Thanks for popping in.
Back in England again.
The ferry from Dieppe to Newhaven yesterday evening
was pretty rough, I can tell you!!
You know you’re in for a caning
when the ferry is pulled out of the harbour by a tug,
to stop it smashing into the harbour wall.
Dave’s theory was to eat something as soon as we boarded.
“Always best to go sea-fishing on a full stomach”.
Two hours later, he was re-inspecting his beef bourguignon.
I, on the other hand, lay down on my bunk, covered my head with a blanket, and didn’t flinch until we docked.
What a caper!
But it had been über windy and stormy all along the Normandy coastline all day.
We went up to Arromanches, to see where the D-Day landings
took place, and I was barely able to open the car-door because of the howling gale blowing in off the sea.
It was where Winston Churchill and Eisenhower
brought the troups in via the famous Mulberry Harbours.
A potted history lesson again.
In the second World War,
the Nazis had captured all the ports along the Normandy coastline, so the allied forces couldn’t land and certainly couldn’t provide their troops with sustenance, fuel and ammunition.
Therefore, Churchill decided we would build a port.
Literally construct a harbour in Britain, tow it across the channel, assemble it and install it on the beach at Arromanches.
In other words, build our own, inbetween the occupied ones.
But we did it.
30,000 people in Britain worked together to build parts of this mammoth steel and concrete construction.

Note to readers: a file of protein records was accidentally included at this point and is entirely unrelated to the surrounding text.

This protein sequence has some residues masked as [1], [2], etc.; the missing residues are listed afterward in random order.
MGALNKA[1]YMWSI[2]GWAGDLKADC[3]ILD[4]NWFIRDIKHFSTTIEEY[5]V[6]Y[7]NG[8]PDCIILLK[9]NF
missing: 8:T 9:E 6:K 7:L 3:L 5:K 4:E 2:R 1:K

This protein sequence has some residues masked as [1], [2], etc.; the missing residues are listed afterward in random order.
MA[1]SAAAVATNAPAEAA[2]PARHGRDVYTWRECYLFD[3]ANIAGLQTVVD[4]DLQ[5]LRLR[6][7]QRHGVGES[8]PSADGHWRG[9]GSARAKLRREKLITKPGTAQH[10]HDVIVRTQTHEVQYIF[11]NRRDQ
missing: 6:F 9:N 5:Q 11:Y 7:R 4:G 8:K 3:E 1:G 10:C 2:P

They made a preliminary wall by destroying old ships,
and then pegged a massive bridge/road together.
Look at this.
They worked at night, and created false fog,
so that the Nazis couldn’t see the lights.
They flew hydrogen barrage balloons above the project at different heights, so that the Nazis couldn’t fly over and bomb them during the daytime.
There was a terrible storm just as they were putting it all together,
but the men kept going.
It was horrendous, by all accounts.
A portion of the construction was destroyed in the storms, but the Arromanches harbour was repaired and what seemed to be an insane plan actually worked.
6th June, 1944 was D-Day.
In other words, the Designated day, or Decided Day.
The Allied Forces, Americans, British and Canadians,
landed on the beaches of the North of France that day,
despite gale force winds and extreme weather conditions.
Carnage and death ensued, with huge loss of life on both sides.
Thousands of troops lost their lives that day.
So yesterday, lying in my bunk on the same water as those poor souls did battle with and in some 70 years ago,
with the waves crashing and smashing against the boat,
bobbing around like a cork,
I lay quietly, and thought about them,
and what I had learned at the D-Day Museum in Arromanches.
War, bloody war.
The violence and senseless massacre of young life!
What a way to go.
Very different to the atrocities of Paris just over a week ago,
but equally disturbing.
There we have it.
Went to France for a holiday,
had a lovely time with our friends,
watched France reel with shock at Paris events,
and came home in a storm via the Normandy beaches.
Normal service will be resumed tomorrow.
Love & peace,